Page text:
Still, maybe it wouldn't upset me that much if it just didn't bring up wider issues that I feel like people don't take the time to explain things to me clearly and help me with this sort of thing. Don't get me wrong, I'm good at my job and I know what I'm doing, but I feel all the time like I'm doing my own thing and I end up disconnected from everyone else. Like there'll suddenly be a meeting that no-one told me about - it's possible that it was vaguely mentioned between themselves, but I need them to actually say "Gwan, there's a meeting about such and such on such and such a date" and they never do. Or technical things are never clearly explained - like they'll throw around acronyms to do with IT stuff I don't understand and never say what they're talking about. By the way, it's not just me who feels this way, the girl I eat lunch with also often says she doesn't get what x or y is, but obviously it's 10 times more difficult for me to pick up on stuff.

Then, and this is a bit different, there's the feeling that it's not fair that I have to do everything there is to do in English whereas they can pick and choose what they're good at or what interests them amongst themselves in French. But I mean that's just intrinsic to the job, there's nothing I can really do about it.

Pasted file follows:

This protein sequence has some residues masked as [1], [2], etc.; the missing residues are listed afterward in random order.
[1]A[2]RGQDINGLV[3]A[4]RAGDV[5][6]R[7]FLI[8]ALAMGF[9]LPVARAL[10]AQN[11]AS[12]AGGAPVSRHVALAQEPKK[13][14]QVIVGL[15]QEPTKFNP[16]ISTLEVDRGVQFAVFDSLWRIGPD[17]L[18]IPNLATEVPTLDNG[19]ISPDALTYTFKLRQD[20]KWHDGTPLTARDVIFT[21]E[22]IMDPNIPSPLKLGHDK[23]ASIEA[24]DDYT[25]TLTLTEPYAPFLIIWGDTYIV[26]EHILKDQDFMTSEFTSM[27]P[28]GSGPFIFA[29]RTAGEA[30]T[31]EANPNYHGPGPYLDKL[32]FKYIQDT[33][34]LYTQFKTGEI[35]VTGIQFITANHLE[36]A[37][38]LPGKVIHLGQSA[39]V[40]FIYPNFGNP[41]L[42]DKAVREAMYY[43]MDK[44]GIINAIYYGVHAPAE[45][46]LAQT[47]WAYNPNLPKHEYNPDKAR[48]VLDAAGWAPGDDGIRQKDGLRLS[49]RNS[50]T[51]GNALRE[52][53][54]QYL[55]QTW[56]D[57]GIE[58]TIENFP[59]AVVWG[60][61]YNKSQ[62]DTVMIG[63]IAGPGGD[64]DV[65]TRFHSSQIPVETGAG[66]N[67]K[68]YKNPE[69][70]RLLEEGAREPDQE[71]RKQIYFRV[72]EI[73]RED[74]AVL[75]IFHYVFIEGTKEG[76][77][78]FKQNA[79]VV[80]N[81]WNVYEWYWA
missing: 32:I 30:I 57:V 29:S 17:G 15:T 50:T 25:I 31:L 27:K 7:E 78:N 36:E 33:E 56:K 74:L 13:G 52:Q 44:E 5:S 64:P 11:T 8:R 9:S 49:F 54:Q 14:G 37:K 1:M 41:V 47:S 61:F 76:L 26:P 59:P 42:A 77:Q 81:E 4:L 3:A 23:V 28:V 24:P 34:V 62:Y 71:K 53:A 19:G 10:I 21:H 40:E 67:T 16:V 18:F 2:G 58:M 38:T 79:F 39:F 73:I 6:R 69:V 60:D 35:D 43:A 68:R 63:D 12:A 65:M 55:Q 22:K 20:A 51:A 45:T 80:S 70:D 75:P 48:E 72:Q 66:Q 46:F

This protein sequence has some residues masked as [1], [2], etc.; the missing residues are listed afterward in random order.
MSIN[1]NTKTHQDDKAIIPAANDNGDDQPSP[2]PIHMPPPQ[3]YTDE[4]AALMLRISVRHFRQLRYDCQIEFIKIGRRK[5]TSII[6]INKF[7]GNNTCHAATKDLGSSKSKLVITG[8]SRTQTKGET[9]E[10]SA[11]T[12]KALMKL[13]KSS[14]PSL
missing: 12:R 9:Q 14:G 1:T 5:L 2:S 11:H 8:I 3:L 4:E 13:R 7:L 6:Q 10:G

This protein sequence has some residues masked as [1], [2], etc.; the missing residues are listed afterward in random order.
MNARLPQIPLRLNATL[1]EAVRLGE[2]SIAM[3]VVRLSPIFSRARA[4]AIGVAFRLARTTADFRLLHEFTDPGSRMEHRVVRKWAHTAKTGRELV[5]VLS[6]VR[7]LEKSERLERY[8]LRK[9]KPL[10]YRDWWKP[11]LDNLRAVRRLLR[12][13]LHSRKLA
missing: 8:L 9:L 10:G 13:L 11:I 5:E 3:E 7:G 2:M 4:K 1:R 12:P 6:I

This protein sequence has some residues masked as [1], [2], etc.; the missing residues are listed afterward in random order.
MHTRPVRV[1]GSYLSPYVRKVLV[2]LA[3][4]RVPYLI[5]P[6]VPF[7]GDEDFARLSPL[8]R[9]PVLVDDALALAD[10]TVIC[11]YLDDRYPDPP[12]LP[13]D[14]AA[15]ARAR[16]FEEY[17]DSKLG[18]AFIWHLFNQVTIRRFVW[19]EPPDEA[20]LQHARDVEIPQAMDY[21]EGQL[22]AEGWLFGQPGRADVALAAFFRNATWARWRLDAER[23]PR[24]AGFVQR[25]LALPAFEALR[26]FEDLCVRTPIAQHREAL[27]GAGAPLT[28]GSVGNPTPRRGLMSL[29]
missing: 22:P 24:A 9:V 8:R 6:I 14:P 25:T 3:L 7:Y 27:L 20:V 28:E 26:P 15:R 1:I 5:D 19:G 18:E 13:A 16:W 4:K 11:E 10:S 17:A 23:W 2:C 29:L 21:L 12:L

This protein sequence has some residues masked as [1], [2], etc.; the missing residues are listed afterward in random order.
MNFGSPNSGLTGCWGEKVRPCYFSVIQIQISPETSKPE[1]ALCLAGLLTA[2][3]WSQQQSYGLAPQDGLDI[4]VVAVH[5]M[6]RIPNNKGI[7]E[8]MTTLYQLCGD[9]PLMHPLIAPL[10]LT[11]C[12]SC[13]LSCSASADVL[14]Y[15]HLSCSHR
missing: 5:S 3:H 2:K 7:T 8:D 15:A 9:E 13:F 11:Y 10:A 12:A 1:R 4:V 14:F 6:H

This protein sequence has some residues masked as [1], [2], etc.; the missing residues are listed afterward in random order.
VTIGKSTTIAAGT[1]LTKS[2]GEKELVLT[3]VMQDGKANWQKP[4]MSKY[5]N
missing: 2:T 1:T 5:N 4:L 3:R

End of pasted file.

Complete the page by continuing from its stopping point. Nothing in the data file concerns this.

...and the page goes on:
I don't really know whether to bring these things up in my assessment. On the one hand, I don't want to come across like I'm calling my colleagues out on something. I just think they genuinely don't get it, and I can understand that. I remember about 5-6 years ago working with a foreign library assistant who used to screw everything up all the time, and we all just used to sigh and call her useless instead of trying to explain and help her. It was really annoying because you'd go into the shelving room after her and everything would be misshelved (which, I dunno, isn't really a language issue anyway but...) and so you'd end up having to re-do all the "work" she'd done, which obviously puts you offside with her. Obviously no-one's having to re-do my work, but I don't want my colleagues to similarily feel like I'm this burden on them if they're having to take extra time to explain stuff. At the same time though, I do understand if they just speak directly to me and say things clearly instead of just making vague allusions to stuff across the desks to each other while we're working.

I know that it's my choice to take a job in a foreign country and language so in a way maybe it's not fair to expect special treatment. But at the same time, it's a post for a native English-speaker, so I do feel that if you're going to specifically look to hire someone foreign you should be sensitive to the fact that they may need extra assistance and support, including for things that are really obvious to you like labour laws or whatever. I just find it really hard as well to admit I don't know something and ask for help, which again is my fault. I think they could be meeting me halfway though. :(